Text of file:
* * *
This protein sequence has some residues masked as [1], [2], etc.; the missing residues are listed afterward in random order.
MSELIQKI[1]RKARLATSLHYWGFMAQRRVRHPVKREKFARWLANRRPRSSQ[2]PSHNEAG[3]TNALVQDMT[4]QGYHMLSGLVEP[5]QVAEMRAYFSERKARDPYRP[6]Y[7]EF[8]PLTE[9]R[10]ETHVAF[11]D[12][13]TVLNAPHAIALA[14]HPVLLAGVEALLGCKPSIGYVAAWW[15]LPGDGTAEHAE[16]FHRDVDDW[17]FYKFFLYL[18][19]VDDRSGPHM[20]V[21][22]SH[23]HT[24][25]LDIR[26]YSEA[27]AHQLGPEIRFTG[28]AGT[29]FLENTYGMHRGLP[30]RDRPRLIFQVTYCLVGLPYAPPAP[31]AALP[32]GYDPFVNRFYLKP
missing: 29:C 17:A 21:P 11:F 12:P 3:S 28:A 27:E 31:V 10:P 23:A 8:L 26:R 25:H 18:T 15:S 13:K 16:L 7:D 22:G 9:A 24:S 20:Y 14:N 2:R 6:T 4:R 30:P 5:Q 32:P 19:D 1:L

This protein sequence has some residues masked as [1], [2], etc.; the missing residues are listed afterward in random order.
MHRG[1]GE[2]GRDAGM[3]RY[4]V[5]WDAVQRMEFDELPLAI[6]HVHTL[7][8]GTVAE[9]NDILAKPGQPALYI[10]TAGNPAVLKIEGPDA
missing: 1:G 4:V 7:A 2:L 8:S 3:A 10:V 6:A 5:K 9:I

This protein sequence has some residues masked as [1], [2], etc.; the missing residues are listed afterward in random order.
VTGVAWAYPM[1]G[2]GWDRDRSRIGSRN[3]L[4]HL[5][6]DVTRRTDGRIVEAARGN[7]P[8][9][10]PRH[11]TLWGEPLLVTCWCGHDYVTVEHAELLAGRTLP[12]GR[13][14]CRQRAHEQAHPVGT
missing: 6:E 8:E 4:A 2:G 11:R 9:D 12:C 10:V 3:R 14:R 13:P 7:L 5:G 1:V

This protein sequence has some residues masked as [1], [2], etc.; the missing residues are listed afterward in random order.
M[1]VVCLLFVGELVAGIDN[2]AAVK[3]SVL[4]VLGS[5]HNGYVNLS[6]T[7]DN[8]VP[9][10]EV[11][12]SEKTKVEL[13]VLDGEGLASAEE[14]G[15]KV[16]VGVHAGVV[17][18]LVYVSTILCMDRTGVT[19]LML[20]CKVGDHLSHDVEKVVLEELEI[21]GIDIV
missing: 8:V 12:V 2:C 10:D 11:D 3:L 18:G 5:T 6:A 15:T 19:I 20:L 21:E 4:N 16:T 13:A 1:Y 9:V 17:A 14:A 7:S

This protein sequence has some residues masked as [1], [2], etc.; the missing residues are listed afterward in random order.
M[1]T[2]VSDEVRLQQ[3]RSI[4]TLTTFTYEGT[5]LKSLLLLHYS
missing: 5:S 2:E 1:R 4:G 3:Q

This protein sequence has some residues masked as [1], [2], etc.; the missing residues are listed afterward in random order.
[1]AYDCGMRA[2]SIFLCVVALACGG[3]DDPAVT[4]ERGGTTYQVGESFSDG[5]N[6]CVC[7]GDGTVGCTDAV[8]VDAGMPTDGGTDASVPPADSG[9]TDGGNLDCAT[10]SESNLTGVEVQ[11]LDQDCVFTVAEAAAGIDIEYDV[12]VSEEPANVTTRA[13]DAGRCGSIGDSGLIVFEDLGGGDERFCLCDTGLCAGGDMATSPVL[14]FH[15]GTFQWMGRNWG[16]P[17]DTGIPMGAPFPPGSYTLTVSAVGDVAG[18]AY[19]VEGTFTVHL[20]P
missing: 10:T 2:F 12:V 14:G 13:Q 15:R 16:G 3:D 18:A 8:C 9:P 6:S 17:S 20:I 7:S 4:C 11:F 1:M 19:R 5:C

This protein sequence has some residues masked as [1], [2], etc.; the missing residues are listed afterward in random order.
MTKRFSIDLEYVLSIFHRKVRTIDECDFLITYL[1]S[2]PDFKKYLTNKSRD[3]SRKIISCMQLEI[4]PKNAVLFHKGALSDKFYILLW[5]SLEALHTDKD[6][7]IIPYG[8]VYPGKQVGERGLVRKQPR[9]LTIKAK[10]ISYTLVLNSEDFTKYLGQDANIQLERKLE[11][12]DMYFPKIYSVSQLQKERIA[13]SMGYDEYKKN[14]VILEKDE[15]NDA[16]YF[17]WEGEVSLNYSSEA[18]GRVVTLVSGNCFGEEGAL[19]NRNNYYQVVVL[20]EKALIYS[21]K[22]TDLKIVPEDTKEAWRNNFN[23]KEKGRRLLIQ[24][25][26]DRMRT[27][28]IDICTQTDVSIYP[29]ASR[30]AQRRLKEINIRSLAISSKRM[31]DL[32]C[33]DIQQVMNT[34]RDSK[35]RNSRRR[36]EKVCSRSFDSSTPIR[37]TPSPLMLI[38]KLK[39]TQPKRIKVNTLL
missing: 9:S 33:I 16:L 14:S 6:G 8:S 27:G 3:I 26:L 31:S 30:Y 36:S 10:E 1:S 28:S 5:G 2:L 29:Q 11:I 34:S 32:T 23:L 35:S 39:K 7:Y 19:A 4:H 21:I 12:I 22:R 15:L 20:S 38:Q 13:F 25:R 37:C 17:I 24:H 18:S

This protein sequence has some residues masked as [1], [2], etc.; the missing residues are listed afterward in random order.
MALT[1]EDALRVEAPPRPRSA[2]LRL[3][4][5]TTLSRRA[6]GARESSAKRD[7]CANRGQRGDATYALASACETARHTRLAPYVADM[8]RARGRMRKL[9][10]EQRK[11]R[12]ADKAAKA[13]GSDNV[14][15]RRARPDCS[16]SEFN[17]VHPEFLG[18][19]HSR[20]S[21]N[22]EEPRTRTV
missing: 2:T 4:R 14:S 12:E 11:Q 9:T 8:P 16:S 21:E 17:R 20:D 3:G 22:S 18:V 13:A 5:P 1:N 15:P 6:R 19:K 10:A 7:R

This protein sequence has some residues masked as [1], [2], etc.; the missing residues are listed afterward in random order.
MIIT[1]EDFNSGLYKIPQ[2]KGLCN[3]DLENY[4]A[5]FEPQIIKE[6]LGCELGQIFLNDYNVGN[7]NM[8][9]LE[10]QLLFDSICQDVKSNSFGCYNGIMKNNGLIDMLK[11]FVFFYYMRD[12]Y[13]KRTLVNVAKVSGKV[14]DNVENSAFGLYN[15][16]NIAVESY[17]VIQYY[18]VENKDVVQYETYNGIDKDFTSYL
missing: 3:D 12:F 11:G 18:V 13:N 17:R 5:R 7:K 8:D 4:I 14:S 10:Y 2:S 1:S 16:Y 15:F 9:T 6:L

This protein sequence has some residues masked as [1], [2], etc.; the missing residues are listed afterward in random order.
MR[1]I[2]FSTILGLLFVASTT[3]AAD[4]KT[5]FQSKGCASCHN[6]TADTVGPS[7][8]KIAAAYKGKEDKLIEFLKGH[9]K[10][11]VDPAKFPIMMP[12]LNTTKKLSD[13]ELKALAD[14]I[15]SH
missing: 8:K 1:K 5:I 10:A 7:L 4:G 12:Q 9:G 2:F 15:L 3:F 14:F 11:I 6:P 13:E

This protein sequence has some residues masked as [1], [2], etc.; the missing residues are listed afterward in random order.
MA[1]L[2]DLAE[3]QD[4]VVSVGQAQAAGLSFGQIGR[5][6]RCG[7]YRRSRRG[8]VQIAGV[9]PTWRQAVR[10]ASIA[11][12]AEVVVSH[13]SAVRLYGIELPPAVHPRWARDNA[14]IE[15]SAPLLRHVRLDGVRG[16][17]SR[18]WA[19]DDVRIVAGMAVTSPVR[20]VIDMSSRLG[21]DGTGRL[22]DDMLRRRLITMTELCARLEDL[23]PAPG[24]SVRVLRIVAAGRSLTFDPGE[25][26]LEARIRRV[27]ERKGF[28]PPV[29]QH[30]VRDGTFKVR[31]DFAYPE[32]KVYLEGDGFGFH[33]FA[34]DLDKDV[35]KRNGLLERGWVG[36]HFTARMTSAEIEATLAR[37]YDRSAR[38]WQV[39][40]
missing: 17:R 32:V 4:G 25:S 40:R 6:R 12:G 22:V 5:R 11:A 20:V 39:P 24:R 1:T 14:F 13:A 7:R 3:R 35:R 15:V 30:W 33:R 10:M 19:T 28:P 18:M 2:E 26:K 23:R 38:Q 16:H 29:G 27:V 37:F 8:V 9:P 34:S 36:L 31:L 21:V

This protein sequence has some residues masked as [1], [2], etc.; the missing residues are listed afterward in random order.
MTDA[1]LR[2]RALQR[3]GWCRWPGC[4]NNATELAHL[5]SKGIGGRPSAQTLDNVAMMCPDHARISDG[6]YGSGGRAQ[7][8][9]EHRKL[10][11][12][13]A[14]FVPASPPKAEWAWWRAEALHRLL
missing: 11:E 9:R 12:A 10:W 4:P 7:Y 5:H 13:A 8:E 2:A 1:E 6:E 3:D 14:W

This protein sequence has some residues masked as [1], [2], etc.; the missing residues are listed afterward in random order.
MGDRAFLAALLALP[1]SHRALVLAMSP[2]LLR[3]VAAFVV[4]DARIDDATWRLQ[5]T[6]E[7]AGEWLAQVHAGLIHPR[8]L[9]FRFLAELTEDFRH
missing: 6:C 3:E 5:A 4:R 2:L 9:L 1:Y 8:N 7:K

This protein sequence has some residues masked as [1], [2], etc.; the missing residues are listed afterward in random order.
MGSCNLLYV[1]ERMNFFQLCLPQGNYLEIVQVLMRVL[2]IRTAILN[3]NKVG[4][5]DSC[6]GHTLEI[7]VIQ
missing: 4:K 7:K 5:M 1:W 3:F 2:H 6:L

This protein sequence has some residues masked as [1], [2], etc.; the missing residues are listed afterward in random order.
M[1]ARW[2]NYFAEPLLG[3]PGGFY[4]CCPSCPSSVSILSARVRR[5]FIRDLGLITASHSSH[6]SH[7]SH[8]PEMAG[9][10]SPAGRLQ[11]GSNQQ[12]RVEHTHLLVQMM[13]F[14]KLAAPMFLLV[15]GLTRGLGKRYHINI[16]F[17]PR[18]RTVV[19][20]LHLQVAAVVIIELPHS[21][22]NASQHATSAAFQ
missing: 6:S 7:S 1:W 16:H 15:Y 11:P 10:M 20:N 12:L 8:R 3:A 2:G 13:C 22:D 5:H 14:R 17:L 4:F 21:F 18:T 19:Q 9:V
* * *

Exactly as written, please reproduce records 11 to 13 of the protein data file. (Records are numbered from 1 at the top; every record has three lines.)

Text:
This protein sequence has some residues masked as [1], [2], etc.; the missing residues are listed afterward in random order.
MA[1]L[2]DLAE[3]QD[4]VVSVGQAQAAGLSFGQIGR[5][6]RCG[7]YRRSRRG[8]VQIAGV[9]PTWRQAVR[10]ASIA[11][12]AEVVVSH[13]SAVRLYGIELPPAVHPRWARDNA[14]IE[15]SAPLLRHVRLDGVRG[16][17]SR[18]WA[19]DDVRIVAGMAVTSPVR[20]VIDMSSRLG[21]DGTGRL[22]DDMLRRRLITMTELCARLEDL[23]PAPG[24]SVRVLRIVAAGRSLTFDPGE[25][26]LEARIRRV[27]ERKGF[28]PPV[29]QH[30]VRDGTFKVR[31]DFAYPE[32]KVYLEGDGFGFH[33]FA[34]DLDKDV[35]KRNGLLERGWVG[36]HFTARMTSAEIEATLAR[37]YDRSAR[38]WQV[39][40]
missing: 17:R 32:V 4:G 25:S 40:R 6:R 12:G 22:V 5:R 11:A 20:V 39:P 24:R 1:T 14:F 13:A 7:R 3:R 35:R 15:V 30:W 33:R 10:M 19:T 28:P 18:M 2:E 26:K 23:R 38:Q 16:H 29:G 27:V 37:F 8:V 9:P 34:S 36:L 31:L 21:V

This protein sequence has some residues masked as [1], [2], etc.; the missing residues are listed afterward in random order.
MTDA[1]LR[2]RALQR[3]GWCRWPGC[4]NNATELAHL[5]SKGIGGRPSAQTLDNVAMMCPDHARISDG[6]YGSGGRAQ[7][8][9]EHRKL[10][11][12][13]A[14]FVPASPPKAEWAWWRAEALHRLL
missing: 11:E 9:R 12:A 10:W 4:P 7:Y 5:H 13:A 8:E 2:A 1:E 6:E 3:D 14:W

This protein sequence has some residues masked as [1], [2], etc.; the missing residues are listed afterward in random order.
MGDRAFLAALLALP[1]SHRALVLAMSP[2]LLR[3]VAAFVV[4]DARIDDATWRLQ[5]T[6]E[7]AGEWLAQVHAGLIHPR[8]L[9]FRFLAELTEDFRH
missing: 6:C 3:E 5:A 4:R 2:L 9:L 1:Y 8:N 7:K